Army applies for permit to ‘possess’ depleted uranium

Army applies for possession permit, says it cannot remove depleted uranium

Aug 28, 2009 – 12:38 PM | by Austin Zavala | The Hawaii Independent | Ewa

For years, U.S. Army has denied there being any use of depleted uranium weapons on training grounds in Hawaii, until two years ago when rounds were found dating back to the 1960s. The military trained with an M101 weapon, also known as the “Davy Crockett,” firing off depleted uranium (DU) rounds up until 1968 when the weapon went obsolete. After finding DU on Schofield training grounds, the Army has limited the DU findings to the Barracks on Oahu and Pohakuloa of the Big Island.

Since the first discovery of the DU on the islands, the Army has submitted an application to the Nuclear Regulatory Commission (NRC) for a possession-only license of depleted uranium. According to the impact area characterization report from the Army, the amount of DU found is roughly 300 pounds over both training areas combining for more than 55,000 acres of land. This possessed amount requires the Army to hold a license by the NRC. Once the Army receives the possession-only license, they will need to implement the preplanned environmental monitory and physical security system that provides safety and protection of the public health.

The NRC, an independent federal agency that reports directly to Congress, takes the application and goes through a three-step review. They do a safety review then a security review that is put into a Safety Evaluation Report and lastly an environmental review is performed and documented. Once all three are completed, the NRC makes the decision on the application.

Submitted to the NRC on November 6, 2008, the application was accepted for review on August 3 of this year and the NRC is now the process of completing a Safety Evaluation Report.

On Tuesday, August 25, the NRC held a public meeting at Wahiawa District Park to inform anyone that was concerned with the Army’s license application. Present at the meeting were several members of the NRC, including project manager John Hayes and deputy director Keith McConnell. Some of the public in attendance ranged from surrounding community members near Schofield to Army personnel.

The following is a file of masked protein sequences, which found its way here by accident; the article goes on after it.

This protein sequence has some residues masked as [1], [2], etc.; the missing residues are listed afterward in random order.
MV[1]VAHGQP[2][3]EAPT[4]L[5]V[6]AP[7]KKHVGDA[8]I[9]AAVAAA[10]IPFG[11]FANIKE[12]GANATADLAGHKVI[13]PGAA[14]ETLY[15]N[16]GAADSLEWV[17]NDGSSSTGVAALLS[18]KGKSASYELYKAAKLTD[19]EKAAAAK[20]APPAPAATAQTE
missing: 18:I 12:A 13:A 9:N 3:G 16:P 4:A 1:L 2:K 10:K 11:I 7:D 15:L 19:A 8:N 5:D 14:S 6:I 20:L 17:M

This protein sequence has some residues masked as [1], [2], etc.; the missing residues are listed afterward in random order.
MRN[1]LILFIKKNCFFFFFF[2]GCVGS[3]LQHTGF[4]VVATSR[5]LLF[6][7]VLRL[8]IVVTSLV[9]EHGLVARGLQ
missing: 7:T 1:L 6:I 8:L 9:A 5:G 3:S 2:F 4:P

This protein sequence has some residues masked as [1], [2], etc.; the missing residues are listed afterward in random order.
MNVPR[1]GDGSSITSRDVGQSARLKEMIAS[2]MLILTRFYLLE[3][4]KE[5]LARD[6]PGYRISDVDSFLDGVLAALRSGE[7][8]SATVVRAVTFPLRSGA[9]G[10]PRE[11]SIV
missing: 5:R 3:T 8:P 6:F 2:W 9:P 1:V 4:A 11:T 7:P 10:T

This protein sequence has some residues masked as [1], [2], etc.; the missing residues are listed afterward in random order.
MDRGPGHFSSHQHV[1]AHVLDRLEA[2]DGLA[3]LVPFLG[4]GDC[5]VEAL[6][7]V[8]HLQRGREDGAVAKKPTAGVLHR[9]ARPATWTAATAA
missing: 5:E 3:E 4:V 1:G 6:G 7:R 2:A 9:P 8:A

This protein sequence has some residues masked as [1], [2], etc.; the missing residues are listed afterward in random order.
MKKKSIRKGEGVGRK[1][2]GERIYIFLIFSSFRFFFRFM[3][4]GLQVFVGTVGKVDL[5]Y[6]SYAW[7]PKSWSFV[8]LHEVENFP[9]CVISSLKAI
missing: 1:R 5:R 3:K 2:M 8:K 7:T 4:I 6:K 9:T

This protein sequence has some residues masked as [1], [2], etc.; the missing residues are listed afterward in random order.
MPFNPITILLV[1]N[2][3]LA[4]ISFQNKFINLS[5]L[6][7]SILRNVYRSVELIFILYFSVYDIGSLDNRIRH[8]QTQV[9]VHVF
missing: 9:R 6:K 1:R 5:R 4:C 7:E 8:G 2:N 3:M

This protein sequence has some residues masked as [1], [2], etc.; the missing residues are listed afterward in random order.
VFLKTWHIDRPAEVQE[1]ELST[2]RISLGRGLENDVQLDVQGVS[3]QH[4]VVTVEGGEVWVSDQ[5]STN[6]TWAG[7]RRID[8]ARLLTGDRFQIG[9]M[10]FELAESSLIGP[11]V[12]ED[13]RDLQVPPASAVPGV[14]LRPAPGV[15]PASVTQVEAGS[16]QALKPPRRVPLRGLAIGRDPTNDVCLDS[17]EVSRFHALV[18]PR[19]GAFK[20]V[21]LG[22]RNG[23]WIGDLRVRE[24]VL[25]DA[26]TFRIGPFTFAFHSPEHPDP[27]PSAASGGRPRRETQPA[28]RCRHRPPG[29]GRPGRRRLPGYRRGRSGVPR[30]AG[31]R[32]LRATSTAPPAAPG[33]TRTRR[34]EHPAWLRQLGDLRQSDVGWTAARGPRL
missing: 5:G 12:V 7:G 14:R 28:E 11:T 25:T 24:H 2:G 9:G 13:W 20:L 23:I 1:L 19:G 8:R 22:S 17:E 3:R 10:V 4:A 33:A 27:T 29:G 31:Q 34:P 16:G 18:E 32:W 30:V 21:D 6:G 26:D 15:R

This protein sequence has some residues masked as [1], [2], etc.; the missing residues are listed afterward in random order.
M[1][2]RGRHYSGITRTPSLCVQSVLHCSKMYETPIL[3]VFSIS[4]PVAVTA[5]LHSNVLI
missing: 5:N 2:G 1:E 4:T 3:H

Since direct contact with depleted uranium can cause damage to the kidneys and lungs, there was much concern during the meeting on the monitoring system the Army will have and if it will entirely protect the public. However, the NRC assured the people in attendance that during their review process, they would make sure the monitoring system is suitable for the area.

Kyle Kajihiro, program director of the Hawaii American Friends Service Committee and DMZ-Hawaii, was in attendance and asked why the Army or NRC couldn’t just remove the depleted uranium from the area.

“To me it just sounds common sense, if I dropped a glass on the ground I would surround the area and pick it up and clean the entire area, so no one gets hurt,” Kajihiro said.

McConnell replied: “The DU found is not an issue of safety to the public because the levels of radiation and radioactivity of the DU is so low. Since the range is currently active, decommissioning is not possible. Until the training area is inactive or not being used, it can’t be fully cleaned up.”

Kajihiro also expressed concern that many ancient Hawaiian cultural sites might be affected by the proposed security systems.

Hayes of the NRC said protection of the cultural sites is something they are going to cover during the environmental assessment so that anything already protected by the State of Hawaii will be protected in the Army’s monitoring system.

If the U.S. Army receives the possession-only license for depleted uranium, it will cover both trainings areas on Oahu and Big Island. The NRC is tasked with making sure that the proposed systems by the Army are being performed and will make necessary changes if the public is inadequately protected. The public has until October 13 of this year to request a hearing by electronically filing a complaint or comment, before the application is approved or not.

To send in any public comments or for more information on the license application contact John Hayes at (301) 415-5928 or email him at For more information on the Nuclear Regulatory Commission visit


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